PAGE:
David Crystal

We met David Crystal today and had a very interesting question and answer session with him. He’s an Honorary Professor of Linguistics at Bangor University, but has so many other commitments that take him all over the world, he rarely has time to visit.

Among the topics we discussed whether it’s possible for major world languages such as English and Spanish, to live in ‘harmony’ with minority languages. David believes that this is possible, if the minority languages are supported politically and economically, and if their speakers are determined to continue using them. He gave the example of Catalonia, where major investment in the economy has been a major factor in the strength and growth of Catalan. In other regions where investment has been mainly in language teaching and language preservation organisations, the minority languages are not doing nearly as well.

We also talking about the future of English as a global language – David believes the current dominance of English is likely to continue, that the centre of English is shifting towards those who speak it as a second or foreign language, and that a new form of English as a Lingua Franca (ELF) could emerge. ELF is likely to be a simpler, formal style of English stripped of region and country-specific idioms and expressions. This is already happening to some extent. He also mentioned that English as a global language only started to be seriously discussed by linguistics about ten years ago.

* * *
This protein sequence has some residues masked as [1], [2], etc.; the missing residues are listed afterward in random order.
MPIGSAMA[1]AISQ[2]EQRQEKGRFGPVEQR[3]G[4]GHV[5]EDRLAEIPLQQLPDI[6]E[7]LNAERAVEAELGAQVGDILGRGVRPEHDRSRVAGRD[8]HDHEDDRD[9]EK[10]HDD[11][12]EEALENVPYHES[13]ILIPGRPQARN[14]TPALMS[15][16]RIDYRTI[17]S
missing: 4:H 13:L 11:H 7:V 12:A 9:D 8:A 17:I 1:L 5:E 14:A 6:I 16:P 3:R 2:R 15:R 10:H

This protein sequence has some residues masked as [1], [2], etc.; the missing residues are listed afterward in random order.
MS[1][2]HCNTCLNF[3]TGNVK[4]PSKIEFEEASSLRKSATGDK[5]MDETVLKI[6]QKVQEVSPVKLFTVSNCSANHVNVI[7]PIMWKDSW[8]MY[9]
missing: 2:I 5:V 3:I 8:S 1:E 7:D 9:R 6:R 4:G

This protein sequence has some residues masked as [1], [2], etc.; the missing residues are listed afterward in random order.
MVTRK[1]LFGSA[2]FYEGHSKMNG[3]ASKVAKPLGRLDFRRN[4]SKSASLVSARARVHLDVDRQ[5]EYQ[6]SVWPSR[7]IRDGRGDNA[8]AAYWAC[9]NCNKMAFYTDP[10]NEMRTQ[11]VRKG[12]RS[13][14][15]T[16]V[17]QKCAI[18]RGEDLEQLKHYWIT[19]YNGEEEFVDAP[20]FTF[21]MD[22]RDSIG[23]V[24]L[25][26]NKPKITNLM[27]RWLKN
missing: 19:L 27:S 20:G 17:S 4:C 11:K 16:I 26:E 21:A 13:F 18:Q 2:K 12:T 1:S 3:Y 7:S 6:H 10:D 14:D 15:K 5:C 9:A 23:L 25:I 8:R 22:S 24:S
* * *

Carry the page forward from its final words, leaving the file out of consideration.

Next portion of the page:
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This entry was posted in Language, Linguistics.

0 Responses to David Crystal

  1. Polly says:

    I think he’s wrong about English, in the long run. I say this based on my extensive background in sitting on the couch, eating Cheetos, and watching TV. I predict that Mandarin will share space on par with English as a dominant world language, along with French and Spanish.
    It already has a billion native speakers and the center of gravity of world economic power seems to be moving Eastward.

  2. xarxa says:

    one day everyone will go to bed and wake up speaking welsh the next day, and then wont everyone be surprised

  3. Lev says:

    I think ELF has already emerged on the Web.

    @Polly, the Chinese’ role in the world’s economy and culture is increasing, but as it is, they are shifting to English. For example, Chinese in mainland China taking English names might be an indication: http://www.rancuret.de/weblog/2006/12/chinese-english-names.html

  4. Polly says:

    Lev,
    I couldn’t access the site that your link pointed to. It told me I was “forbidden.”

    Too bad if that trend continues. While I support bilingualism, it strikes me that it only ever works one way – everyone else learns English while we, in the USA, learn how to say “Hello” in Spanish or German…with a really lousy accent.

  5. Lev says:

    Polly,
    I share your sentiment :-)

  6. Manny says:

    Christine Kenneally, author of The First Word, recently wrote an article on Henry Hitching’s new book that mentions Crystal. Must have been fascinating to meet him!

    Here is a link to my post on it: English and Linguistic Diversity.

    ELF reminds me a bit of the development, in the U.S, of the standard American-English accent, which came about when media outlets in different regions began training radio and television news anchors to speak in such a way that they could be easily understood by the most number of listeners in every market. It hasn’t killed the regional accent, just made the news sound a bit generic.

    As always, thanks for the thoughtful post!